[governance] NYT opinion by Vint Cerf: Internet Access is not a HR

Brice Abba briceabba at hotmail.com
Thu Jan 12 15:30:57 EST 2012

Hi all,
we should separate HUMAN RIGHT to A RIGHT TO,In some states in USA "HAVING A WEAPON IS A RIGHT" does it mean that this is a HUMAN RIGHT ?
I'm not against the fact that INTERNET could be considered as a HUMAN RIGHT but since it's a toolthat could be complicated...
Let's consider the freedom of expression:If i have not an internet access i can use a mobile phoneIf i have not a mobile phone i can use an Off phone (fixed)If i have not an off phone i can right a letter...
This is to say that to express this right " freedom of expression" i'have many tools I HAVE THE CHOICE... the smoke was even used by Indians (America) in the past to communicate...
Let consider Internet:If i have not an internet access HOW CAN I EXPRESS THIS RIGHT ?      TROUBLE...
Some countries can consider INTERNET ACCESS as a RIGHT but as a "HUMAN RIGHT" that will be complicated 


Brice ABBA

Ingénieur en Sciences Informatiquesmob: (+225)-08-607-228
fix(home): (+225)-23-512-912

Date: Thu, 12 Jan 2012 12:25:07 -0500
From: lehto.paul at gmail.com
To: governance at lists.cpsr.org; briceabba at hotmail.com
CC: gpaque at gmail.com
Subject: Re: [governance] NYT opinion by Vint Cerf: Internet Access is not a HR

On Thu, Jan 12, 2012 at 7:54 AM, Brice Abba <briceabba at hotmail.com> wrote:

Hi All,Since Internet can be considered as a tool i agree with Vint CERT...in the same way even if "safety and resistance to oppression" is a human right
having a weapon (tool) is not one...
So then one may have a right of self-defense, but no right to use "tools" of any kind (no right to use weapons, rocks, pepper spray, locked doors, etc)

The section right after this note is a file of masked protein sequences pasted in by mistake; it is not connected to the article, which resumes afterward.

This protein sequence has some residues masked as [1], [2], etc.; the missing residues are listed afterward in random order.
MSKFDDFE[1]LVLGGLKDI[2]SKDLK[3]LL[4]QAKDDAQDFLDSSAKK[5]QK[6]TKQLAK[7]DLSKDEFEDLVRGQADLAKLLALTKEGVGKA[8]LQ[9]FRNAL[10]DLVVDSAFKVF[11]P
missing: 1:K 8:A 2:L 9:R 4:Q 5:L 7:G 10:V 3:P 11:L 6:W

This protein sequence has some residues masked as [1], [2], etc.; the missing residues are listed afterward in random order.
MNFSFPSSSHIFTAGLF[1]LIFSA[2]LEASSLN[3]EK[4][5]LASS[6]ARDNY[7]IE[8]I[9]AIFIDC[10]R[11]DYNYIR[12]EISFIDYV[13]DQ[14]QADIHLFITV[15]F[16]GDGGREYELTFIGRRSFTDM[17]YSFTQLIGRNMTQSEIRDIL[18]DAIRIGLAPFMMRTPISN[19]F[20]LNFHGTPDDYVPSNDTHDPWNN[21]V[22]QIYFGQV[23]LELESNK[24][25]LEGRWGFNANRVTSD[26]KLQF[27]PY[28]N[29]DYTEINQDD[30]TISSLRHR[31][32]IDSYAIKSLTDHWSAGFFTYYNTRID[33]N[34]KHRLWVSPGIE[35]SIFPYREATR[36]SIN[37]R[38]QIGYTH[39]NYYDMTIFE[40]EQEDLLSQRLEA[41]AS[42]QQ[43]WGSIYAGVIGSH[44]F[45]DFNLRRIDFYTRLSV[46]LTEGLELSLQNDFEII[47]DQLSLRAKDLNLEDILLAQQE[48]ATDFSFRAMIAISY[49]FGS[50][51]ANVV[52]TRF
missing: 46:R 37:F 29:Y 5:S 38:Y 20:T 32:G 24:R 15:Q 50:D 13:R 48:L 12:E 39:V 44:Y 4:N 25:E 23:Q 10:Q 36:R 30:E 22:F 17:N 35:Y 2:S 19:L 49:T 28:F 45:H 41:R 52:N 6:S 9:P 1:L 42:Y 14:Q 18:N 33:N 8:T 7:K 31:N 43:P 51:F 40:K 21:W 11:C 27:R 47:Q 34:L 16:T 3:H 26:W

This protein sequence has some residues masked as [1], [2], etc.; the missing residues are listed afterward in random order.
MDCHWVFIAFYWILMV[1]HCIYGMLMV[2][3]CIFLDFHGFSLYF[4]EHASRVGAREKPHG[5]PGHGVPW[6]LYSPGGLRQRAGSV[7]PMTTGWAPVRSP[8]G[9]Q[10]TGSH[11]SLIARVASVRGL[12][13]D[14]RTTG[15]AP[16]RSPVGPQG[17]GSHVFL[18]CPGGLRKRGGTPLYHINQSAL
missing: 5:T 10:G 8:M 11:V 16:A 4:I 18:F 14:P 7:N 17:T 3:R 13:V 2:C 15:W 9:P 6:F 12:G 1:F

One may have a right of free speech, but no right to use "tools" in its furtherance. (no right to use typewriters, internet, loudspeakers or radio or tv access) 

One may have a right to life but no right to use "tools" in furtherance of life. (no right to use medicines, doctors, herbal remedies, or books containing knowledge about life...) 

The idea that one may sever the "tools" to utilize or enjoy a right from the right itself completely destroys the right, in principle.

I have previously posted that whether or not a person has a right to exercise a right by a particular "tool" depends on things OTHER THAN the fact that something is a tool by which one exercises the right.  For just one example, it depends on whether other meaningful avenues exist to exercise the right.

Take "tools" away from human beings and you've reduced them to the status of naked animals, perhaps with the addition of verbal language.  But without tools to disseminate the verbal language, a human is in a form of communication exile, akin to talking only to one's self or perhaps a tiny number of people in one's physical presence.  After all, an auditorium with a lectern or a loudspeaker or leaflets are all "tools" of communication.

Some would like to say that the "tools" one uses to exercise a right are frozen in time and don't include "modern" tools.  This could limit self-defense to hands only, and speech could be confined to the home and perhaps the streetcorner.  Once again, whether a modern "tool" is protectable as a means to exercise a right depends not on its status as a "tool" or a "technology" but on how prevalent the tool is, how important for the meaningful exercise of the right, and the availability of alternative channels for exercise of the right that are at least approximately equal in effectiveness.

Paul Lehto, J.D.

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